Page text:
Wednesday, April 25, 2012

Keep Calm And Carry On

It’s been over a month since my last post to this blog and I’ve many excuses; but mostly, I’ve been very, very busy—even a bit frantic! 

My busy-ness has been all good:  the wedding of an old friend of mine, newly reunited with a love she had 26 years ago; guests to take to places all around this breathtakingly beautiful state of Arizona; and best of all:  babies!

Another beautiful sunset over the mountain at the back of my house.

A few weeks ago, I had my first grand-baby—a beautiful girl named Hannah—and am expecting my second any day now.  It’s a lovely, joyous thing to have a new baby in the family; it’s fun and exciting to plan baby showers and go to doctors’ appointments and “birthing” classes!  It’s fun to help decorate a baby room and to find beautiful stuffed animals and baby clothes wherever you go. 
Guest-decorated bibs and onesies.


Ready to play.

Hannah & Nana - and I made the blanket!

And it's quite wonderful to hold a baby in my arms again. 

But all this requires that I be in the car and on the road much of the time:  wedding almost 3 hours away in Tucson; baby Hannah 1 hour away in Phoenix; expectant mother 6 hours away in Los Angeles….  It’s exhausting!  And when I’m home, I’m often frenzied as I try to catch-up with those many things left undone.

Then I remind myself to take to heart those words of wisdom from World War II:  “Keep Calm and Carry On.” 

For those not familiar with the phrase, these words were on a poster printed by the British government during the war.  It summed up with extraordinary simplicity what citizens needed to do during this time of upheaval and fear:  they needed to take care of the business at hand and go on with their lives….

The Original Poster

But the story of the poster does not end with the war; and the newer part of the story begins with a bookseller.  (Of course!)

Barter Books is one of the largest bookstores in England—and I’ll bet it’s one of the most beautiful, too!  It was built into a beautiful old Victorian railroad station; and it manages to be both large and cozy at the same time.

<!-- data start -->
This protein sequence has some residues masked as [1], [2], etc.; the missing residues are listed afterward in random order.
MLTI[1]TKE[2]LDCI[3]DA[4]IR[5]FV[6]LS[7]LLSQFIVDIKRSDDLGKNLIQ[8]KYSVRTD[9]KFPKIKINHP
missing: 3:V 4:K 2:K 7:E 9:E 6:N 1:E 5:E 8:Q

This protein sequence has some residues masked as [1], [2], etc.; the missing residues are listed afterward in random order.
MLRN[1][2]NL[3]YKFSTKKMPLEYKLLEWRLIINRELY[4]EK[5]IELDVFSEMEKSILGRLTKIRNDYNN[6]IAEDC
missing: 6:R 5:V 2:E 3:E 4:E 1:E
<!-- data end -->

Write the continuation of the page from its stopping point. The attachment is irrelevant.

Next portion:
And it was here that an original of the “Keep Calm and Carry On” poster was found in a box of old books.  As they tell the story on their website,

“After being forgotten for more than half a century, a rare original of the now famous WWII poster was rediscovered in a box of old books bought at auction….

When the bookshop owners had the poster framed and put up in the shop, customer interest was so great that in 2001 the couple started producing facsimile copies for sale - copies which were soon copied and recopied to make of the Keep Calm poster one of the first truly iconic images of the 21st century.”
Isn’t that grand?

Here is a 3-minute video that tells the history of the creation of the original poster, with footage from the period; it also shows some fabulous scenes in the old railroad station and tantalizing bits of the store’s interior:

Barter Books has a gift shop and an on-line store from which, among other things, you can buy a facsimile of the poster—or even mugs and tee shirts and mouse pads and more—all with the iconic red and white sign on them.  Who can resist?

Beautiful as this shop is, there are many wonderful ways to display books. (See my posts on public, private, and “little” libraries.)  And as my blog has somewhat morphed into one that is concerned with the state of “real” books in this electronically focused world, readers have been sending me articles and photos and videos on the subject.  As I do want to write about other things, I plan to have a postscript from time to time with more news on the “real-books-are-wonderful-and-can’t-be-replaced” front.

Here is one such; can we call this an “exercise” library?  Whatever you call it, it can't be replaced by eBooks!

Exercise Wheel?  Little Library?  Perhaps both.

And wherever you read and wherever you exercise; and whenever you feel the stresses and strains of modern life, or the joy and excitement of new arrivals and happy celebrations:  remember not to be “frantic” and instead, think of the mantra:


Believe me, it works!